Limassol’s castle is not just a crowning jewel of the old-town, but also a trip into the island’s past, its role in the Byzantine Empire and the Crusades and must-attraction to visit.
The Cyprus Medieval Museum housed in the castle is a middle-ages history buff’s dream, with pottery, tombstones, and Byzantine antiquities on display.
The castle, constructed in the 13th century, used to be larger, and later subject to modification when the Venetians fortified the structure so it could be used for the city’s defence. Another legend states that Richard the Lionheart married his Berengaria of Navarre on his way to the third crusade, making her the Queen of England.
In 1570 the Ottomans conquered the castle and used it as a garrison and jail. During British Rule it functioned as a police station, and briefly as a place of detainment. From the Turkish occupation until the 1940s the castle was used as a prison. When the prison moved to Nicosia, Limassol Castle was given to the Department of Antiquities that turned it into the Cyprus Medieval Museum in 1987.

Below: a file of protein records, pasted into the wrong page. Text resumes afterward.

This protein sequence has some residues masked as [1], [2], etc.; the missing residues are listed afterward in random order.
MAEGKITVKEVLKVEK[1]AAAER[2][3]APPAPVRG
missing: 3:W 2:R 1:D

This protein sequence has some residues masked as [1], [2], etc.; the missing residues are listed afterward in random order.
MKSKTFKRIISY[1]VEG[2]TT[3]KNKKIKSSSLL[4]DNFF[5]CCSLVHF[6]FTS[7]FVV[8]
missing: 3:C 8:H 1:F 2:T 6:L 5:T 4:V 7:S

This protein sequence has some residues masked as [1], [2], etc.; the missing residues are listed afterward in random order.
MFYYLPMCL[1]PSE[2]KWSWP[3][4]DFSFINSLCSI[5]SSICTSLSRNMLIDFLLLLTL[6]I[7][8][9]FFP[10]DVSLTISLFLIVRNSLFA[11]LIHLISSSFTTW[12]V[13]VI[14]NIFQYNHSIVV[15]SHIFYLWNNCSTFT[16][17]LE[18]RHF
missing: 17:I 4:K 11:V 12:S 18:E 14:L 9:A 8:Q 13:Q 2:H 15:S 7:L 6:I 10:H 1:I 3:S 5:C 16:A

Walk down memory lane and discover Cyprus’ ancient history and religious life with a visit at the Cyprus Medieval Museum, that’s open all year round, expect on public holidays, for an entrance fee of €4.50 For organised groups consisting of more than 10 persons there is a 20% reduction on the entry fees.
Opening and closing times as well as entrance fees, are subject to alterations without notice. Visitors are advised to check before visiting.